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Hypersensitivity reactions, including anaphylaxis and bronchospasm, have been reported in patients who have exhibited hypersensitivity to other selective 5-HT3 receptor antagonists. ZUPLENZ (ondansetron) oral soluble film should be discontinued immediately at the first sign of hypersensitivity.
ECG changes including QT interval prolongation has been seen in patients receiving ondansetron. In addition, post-marketing cases of Torsade de Pointes have been reported in patients using ondansetron. Avoid ZUPLENZ in patients with congenital long QT syndrome. ECG monitoring is recommended in patients with electrolyte abnormalities (e.g., hypokalemia or hypomagnesemia), congestive heart failure, bradyarrhythmias or patients taking other medicinal products that lead to QT prolongation.
Masking of Progressive Ileus and/or Gastric Distension
Effect on Peristalsis
Patient Counseling Information
See FDA-Approved Patient Labeling
Advise patients to carefully read the “Patient Information” and “Instructions for Use” accompanying each package of ZUPLENZ (ondansetron) oral soluble film.
Inform patients that ZUPLENZ film may cause headache, malaise/fatigue, constipation, and diarrhea. The patient should report the use of all medications, especially apomorphine or any drug of the 5HT3 antagonist class, to their health care provider. Concomitant use of apomorphine and ondansetron may cause a significant drop in blood pressure and loss of consciousness.
Inform patients that ZUPLENZ may cause hypersensitivity reactions, some as severe as anaphylaxis and bronchospasm. The patient should report any hypersensitivity reactions to this and other 5-HT3 receptor antagonists to their health care provider.
Instruct patients on how to use ZUPLENZ films:
The patient should keep the film in the pouch until ready to use and not to chew or swallow the film. With dry hands, the patient should fold the pouch along the dotted line to expose the tear notch. While still folded, the patient should tear the pouch carefully along the edge and remove the ZUPLENZ oral soluble film from the pouch. The patient should immediately place the film on top of the tongue where it dissolves in 4 to 20 seconds, then swallow with saliva. Once the film dissolves, the patient may swallow liquid but it is not required. The patient should wash his hands after taking ZUPLENZ.
Carcinogenesis, Mutagenesis, Impairment of Fertility
Carcinogenic effects were not seen in 2-year studies in rats and mice with oral ondansetron doses up to 10 mg/kg/day and 30 mg/kg/day, respectively (approximately 5 and 8 times the human dose of 16 mg/day, based on body surface area). Ondansetron was not mutagenic in standard tests for mutagenicity. Oral administration of ondansetron up to 15 mg/kg/day (approximately 8 times the human dose of 16 mg/day, based on body surface area) did not affect fertility or general reproductive performance of male and female rats.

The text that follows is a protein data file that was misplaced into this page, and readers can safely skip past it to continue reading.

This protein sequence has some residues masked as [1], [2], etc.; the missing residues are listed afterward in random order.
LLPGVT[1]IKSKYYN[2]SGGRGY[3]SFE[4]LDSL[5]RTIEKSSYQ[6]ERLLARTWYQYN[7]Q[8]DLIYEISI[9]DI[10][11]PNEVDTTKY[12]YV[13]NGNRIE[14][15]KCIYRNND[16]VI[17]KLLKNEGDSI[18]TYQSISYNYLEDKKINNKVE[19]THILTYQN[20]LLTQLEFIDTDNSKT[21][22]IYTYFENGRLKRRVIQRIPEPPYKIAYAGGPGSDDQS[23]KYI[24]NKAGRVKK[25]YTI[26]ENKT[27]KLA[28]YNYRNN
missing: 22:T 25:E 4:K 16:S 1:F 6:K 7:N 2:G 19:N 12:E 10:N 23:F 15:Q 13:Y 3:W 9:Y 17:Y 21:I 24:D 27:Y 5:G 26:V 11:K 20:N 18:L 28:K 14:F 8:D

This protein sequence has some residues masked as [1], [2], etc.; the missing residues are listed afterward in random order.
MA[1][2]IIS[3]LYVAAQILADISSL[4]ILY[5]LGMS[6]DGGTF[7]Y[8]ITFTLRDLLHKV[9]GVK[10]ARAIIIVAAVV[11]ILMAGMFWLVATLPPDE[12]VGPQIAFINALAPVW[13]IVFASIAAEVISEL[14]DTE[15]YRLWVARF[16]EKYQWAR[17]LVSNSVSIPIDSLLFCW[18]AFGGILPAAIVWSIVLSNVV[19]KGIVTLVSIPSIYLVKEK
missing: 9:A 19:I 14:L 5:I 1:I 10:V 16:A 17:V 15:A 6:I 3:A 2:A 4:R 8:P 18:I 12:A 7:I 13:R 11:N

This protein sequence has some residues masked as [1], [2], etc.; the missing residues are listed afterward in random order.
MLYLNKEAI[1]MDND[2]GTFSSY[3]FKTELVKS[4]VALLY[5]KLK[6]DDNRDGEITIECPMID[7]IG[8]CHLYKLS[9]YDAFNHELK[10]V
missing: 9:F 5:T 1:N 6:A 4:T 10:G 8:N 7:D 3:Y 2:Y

Use In Specific Populations
Pregnancy Category B
Reproduction studies have been performed in pregnant rats and rabbits at daily oral doses up to 15 and 30 mg/kg/day, respectively (approximately 8 and 30 times the human dose of 16 mg/day, based on body surface area), and have revealed no evidence of impaired fertility or harm to the fetus due to ondansetron. There are, however, no adequate and well-controlled studies in pregnant women. Because animal reproduction studies are not always predictive of human response, ZUPLENZ (ondansetron) oral soluble film should be used during pregnancy only if clearly needed.
Ondansetron is excreted in the milk of rats. It is not known whether ondansetron is excreted in human milk. Because many drugs are excreted in human milk, caution should be exercised when ZUPLENZ oral soluble film is administered to a nursing woman.
Little information is available about dosage in pediatric patients less than 4 years of age. For dosage recommendations in the prevention of nausea and vomiting associated with moderately emetogenic cancer chemotherapy for patients 4 years of age and older [see DOSAGE AND ADMINISTRATION]. The safety and effectiveness in pediatric patients have not been established for the following indications: prevention of nausea and vomiting associated with highly emetogenic cancer chemotherapy, prevention of nausea and vomiting associated with radiotherapy, and prevention of postoperative nausea and/or vomiting.
Of the total number of subjects enrolled in cancer chemotherapy-induced and postoperative nausea and vomiting in US- and foreign-controlled clinical trials, for which there were subgroup analyses, 938 were 65 years of age and over. No overall differences in safety or effectiveness were observed between these subjects and younger subjects, and other reported clinical experience has not identified differences in responses between the elderly and younger patients, but greater sensitivity of some older individuals cannot be ruled out. Dosage adjustment is not needed in patients over the age of 65 [see CLINICAL PHARMACOLOGY].
The dosage recommendation is the same as for the general population. There is no experience beyond firstday administration of ondansetron.
In patients with severe hepatic impairment (Child-Pugh score of 10 or greater)2, clearance is reduced and apparent volume of distribution is increased with a resultant increase in plasma half-life [see CLINICAL PHARMACOLOGY]. In such patients, a total daily dose of 8 mg should not be exceeded.
2. Pugh RNH, Murray-Lyon IM, Dawson JL, Pietroni MC, Williams R. Transection of the oesophagus for bleeding oesophageal varices. Brit J Surg. 1973;60:646-649.
Last reviewed on RxList: 11/8/2013
This monograph has been modified to include the generic and brand name in many instances.
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